Jazz is the musical embodiment of American ideas and ideals. We steward the role of jazz in our shared past, present, and future. We bring the Museum’s world-class collections, research, and exhibitions to life through our concerts and educational programs, and we are committed to preserving and exploring the role of jazz for future generations. In these actions and activities, we strive to embody the values of democracy, diversity, and diplomacy that are intrinsic in jazz and teach us the ideas and ideals of equality and risk-taking, individuality and collaboration, and history and evolution. In this way, through these three pillars, we create unique opportunities for our audiences to understand the American experience through the transformative power of jazz.
Are there any other programs like the Smithsonian Jazz Masterworks Orchestra in the world?
While the SJMO is not the only jazz orchestra in America, it is unique. As the only federally-chartered jazz orchestra, it enjoys a position of prestige and importance. As the only such ensemble resident at a museum (one with vast holdings of jazz music and history), it’s in a unique position to make the jazz legacy come alive.
What makes a Smithsonian Jazz Masterworks Orchestra performance unique?
The Smithsonian Jazz Masterworks Orchestra educates the public about the history and development of jazz as an art form and means of entertainment. It promotes a greater appreciation for jazz as a valuable American treasure by performing jazz masterworks and presenting educational activities that inform the public of the character of this music.
How did you first become involved with the Museum of Arts & Sciences?
In 2011, MOAS Chief Curator, Cynthia Duval, contacted me about the possibility of having the SJMO perform at MOAS as part of their Smithsonian Affiliate month-long programming. The SJMO had performed throughout Florida with great success prior to 2011 but not in association with a Smithsonian Affiliate.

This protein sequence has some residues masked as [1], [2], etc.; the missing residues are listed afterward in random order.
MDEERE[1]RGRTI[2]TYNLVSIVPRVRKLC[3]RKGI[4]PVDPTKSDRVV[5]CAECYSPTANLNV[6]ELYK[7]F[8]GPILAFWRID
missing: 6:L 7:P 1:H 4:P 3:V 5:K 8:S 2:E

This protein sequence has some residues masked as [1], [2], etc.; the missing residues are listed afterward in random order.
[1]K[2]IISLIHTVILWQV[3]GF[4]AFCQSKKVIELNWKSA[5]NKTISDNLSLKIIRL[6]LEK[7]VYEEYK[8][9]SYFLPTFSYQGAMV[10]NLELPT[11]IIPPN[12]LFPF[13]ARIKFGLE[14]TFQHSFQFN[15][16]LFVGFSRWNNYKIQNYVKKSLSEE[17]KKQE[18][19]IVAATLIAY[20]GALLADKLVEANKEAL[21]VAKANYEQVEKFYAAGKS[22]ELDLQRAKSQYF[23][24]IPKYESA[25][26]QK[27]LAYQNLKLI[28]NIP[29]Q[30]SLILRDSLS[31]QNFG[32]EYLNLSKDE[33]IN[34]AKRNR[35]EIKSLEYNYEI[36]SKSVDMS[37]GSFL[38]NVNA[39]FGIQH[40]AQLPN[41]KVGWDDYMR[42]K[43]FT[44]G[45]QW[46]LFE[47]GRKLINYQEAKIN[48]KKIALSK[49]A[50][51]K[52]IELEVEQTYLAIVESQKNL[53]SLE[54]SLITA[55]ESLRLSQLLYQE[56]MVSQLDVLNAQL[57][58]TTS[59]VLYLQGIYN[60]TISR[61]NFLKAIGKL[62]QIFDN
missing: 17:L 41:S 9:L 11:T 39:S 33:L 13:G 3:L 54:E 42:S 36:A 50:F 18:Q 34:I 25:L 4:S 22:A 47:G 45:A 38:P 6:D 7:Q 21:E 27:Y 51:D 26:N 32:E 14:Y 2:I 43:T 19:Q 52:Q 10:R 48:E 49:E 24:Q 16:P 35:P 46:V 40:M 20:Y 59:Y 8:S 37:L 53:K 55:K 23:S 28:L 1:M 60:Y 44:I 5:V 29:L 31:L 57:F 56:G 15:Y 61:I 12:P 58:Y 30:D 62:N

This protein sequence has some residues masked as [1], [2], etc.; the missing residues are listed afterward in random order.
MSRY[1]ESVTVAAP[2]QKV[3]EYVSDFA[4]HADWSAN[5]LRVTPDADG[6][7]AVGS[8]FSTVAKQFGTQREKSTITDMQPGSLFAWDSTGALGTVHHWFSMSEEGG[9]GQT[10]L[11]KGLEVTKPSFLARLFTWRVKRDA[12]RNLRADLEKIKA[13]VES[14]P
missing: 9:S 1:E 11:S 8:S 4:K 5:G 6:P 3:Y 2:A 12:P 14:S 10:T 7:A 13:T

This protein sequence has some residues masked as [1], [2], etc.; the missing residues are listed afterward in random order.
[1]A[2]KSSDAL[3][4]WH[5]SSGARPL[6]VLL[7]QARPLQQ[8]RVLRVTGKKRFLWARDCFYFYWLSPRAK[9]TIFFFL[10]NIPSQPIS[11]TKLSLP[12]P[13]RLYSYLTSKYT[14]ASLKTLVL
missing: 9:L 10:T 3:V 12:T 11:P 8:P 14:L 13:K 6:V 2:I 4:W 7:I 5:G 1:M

How does the SJMO like coming to MOAS?
We take great pride in our relationship with MOAS as a Smithsonian Affiliate and the Museum’s dedication to its history, but most importantly, we are honored by the close friendship and trust MOAS staff and its community have bestowed upon the SJMO. It has truly been a joyous homecoming for the last six years.
How have you seen MOAS change over the last six years?
I have witnessed many wonderful changes over the past six years. From the renovation of MOAS and addition of the new Planetarium to the planning and opening of the Cici and Hyatt Brown Museum of Art, to the hiring of Executive Director, Andy Sandall, and additional highly talented museum staff, not to overshadow the fact that the Museum already had incredible talent when we arrived six years ago.
What are the highlights of your performance at MOAS?
Every year is special. What makes it special for us is the Museum’s trust in our curating a wide-range of concert themes (Ella Fitzgerald to Sidney Bechet, Ornette Coleman to Dave Brubeck, Miles Davis to Johnny Hodges) and the genuine audience feedback for each of our programs.
Are you interested in experiencing a live performance from the Smithsonian Jazz Masterworks Orchestra? There is still time to purchase admission to their September 30th performances! Show times are at 3:00 p.m. and 7:00 p.m. and admission can be purchased by calling the Museum at 386-255-0285.